According To Plan

When everything is going right and the stars are in alignment, my work looks something like this.

Building a history that start with a layer of modeling paste, colors and textures, usually ending with a thick layer that is left to partially dry, cut into with a razor blade or the sharp edge of a palette knife. This reveals the layers of color, color that creates a contrast,  a push and pull of energy. Although it may seem so, nothing is really planned. The colors are chosen according to my mood and the lines, pencil marks and gestural color a moment by moment act, carried out more in regards to emotion, sound and smell. Each color has a different smell, and those smells can change or become more intense depending on my ability to focus on the moment. To me it is like a vast microbiome of sensual influences. Having an synesthetic ability that runs through my visual art as well as my work in a scent lab, It is a peculiar set of circumstances that inform me in my work. I embrace it, mostly. Sometimes it drives me crazy, because the overlap and overload can be too distracting. This is why when things do turn out somewhat according to plan, I do my little happy dance and continue on, knowing that it is never, and never will be easy.

Open Studio

Every month the Pendleton Art Center in downtown Cincinnati has an open studio event. I have a studio in the building and try to be there each month if I can. Often times I am in the middle of work and just do not want to move things around and clean up the studio so I do not open. It is strictly voluntary on the part of the artists, yet most do open for the monthly event because it is well attended with crowds of up to 800 or so stopping in during the four hour window. There are eight floor of studios in the main warehouse building (where I am) and more in the annex buildings and galleries within the complex that includes buildings across the street and up the alley. They have live outdoor entertainment in the summer months and people will come from the neighborhood to sit and listen to the band. Food vendors are always on site and each artist has their own mini reception and sometimes big events where galleries in the building or complex coordinate with their own openings.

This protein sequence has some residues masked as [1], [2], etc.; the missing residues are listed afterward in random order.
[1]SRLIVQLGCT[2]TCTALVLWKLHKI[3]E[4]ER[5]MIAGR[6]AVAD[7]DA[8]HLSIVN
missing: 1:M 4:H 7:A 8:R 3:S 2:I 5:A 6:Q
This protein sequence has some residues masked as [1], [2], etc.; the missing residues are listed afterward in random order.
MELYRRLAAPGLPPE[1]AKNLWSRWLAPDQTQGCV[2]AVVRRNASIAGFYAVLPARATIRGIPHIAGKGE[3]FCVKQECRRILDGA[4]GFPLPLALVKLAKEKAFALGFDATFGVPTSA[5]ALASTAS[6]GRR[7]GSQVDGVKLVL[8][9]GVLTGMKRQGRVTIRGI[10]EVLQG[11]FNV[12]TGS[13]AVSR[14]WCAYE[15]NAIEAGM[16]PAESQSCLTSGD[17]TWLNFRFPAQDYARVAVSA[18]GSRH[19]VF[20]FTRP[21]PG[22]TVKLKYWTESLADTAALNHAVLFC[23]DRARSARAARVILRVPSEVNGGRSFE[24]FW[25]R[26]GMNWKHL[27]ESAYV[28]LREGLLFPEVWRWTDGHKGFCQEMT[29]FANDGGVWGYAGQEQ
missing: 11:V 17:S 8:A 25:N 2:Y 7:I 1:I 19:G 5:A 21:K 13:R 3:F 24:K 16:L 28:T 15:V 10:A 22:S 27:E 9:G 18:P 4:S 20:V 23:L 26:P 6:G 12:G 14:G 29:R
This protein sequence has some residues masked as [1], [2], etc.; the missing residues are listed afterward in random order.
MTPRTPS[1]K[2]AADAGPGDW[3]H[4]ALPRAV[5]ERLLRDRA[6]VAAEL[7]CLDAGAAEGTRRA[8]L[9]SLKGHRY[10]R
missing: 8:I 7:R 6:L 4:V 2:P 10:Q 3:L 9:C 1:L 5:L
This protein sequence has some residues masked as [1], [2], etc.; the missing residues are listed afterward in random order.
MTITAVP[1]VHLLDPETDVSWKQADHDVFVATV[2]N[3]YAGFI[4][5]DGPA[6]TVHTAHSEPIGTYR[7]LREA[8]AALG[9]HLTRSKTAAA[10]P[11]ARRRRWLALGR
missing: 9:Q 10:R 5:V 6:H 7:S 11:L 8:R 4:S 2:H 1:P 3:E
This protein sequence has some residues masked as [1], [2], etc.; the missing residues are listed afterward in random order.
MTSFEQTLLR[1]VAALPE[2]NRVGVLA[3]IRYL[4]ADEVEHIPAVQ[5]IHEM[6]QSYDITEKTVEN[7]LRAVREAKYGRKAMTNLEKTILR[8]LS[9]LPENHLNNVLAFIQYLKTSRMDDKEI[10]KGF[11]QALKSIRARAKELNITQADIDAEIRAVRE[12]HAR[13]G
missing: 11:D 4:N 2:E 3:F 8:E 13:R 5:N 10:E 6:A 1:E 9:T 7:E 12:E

Yesterday was one of those days where I had a lot of things out and works in progress that I did not really want to move, so to take advantage of the open house, I spent some time yesterday changing out the artwork I had on my outside walls. Artists can hang work on the wall space outside their studios, and I am lucky to have a nice wall for display. If someone were to walk by my studio when I am not there they will see the current long wall with seven paintings, two more on the door and three on the area next to the door. A nice selection of my work. I have a rack with business cards next to the door, so with little effort I can be contacted and make arrangements to meet up at the studio.

This usually works out well, most people are good about keeping their appointments. /Some as I found out last week are not reliable at all, so it is a live and learn experience. Still in all it is a great way to have work on display without having to be there all the time. On several occasions works on the outside walls have been sold on days and nights when I was not there.

I do however love the interaction with the public and try to be there when I can. I am working currently on new things for a fall project and am putting a lot of my focus on the coming months and year. I have finally gotten back into a groove with my work and the only thing to do now os move forward.

Thanks to all who support my work, visit the studio and share your enthusiasm for the creative process.

Little Pistol

When I am painting in my small home studio, located in my sun room I am often surrounded by cats. One of the more ubiquitous of the clan is the Little Pistol. She lives in my office chair and never wants to move to let me sit down. She is a Calico and has very much an attitude of defiance. When I was finishing this painting she was there giving me her "I own You" look.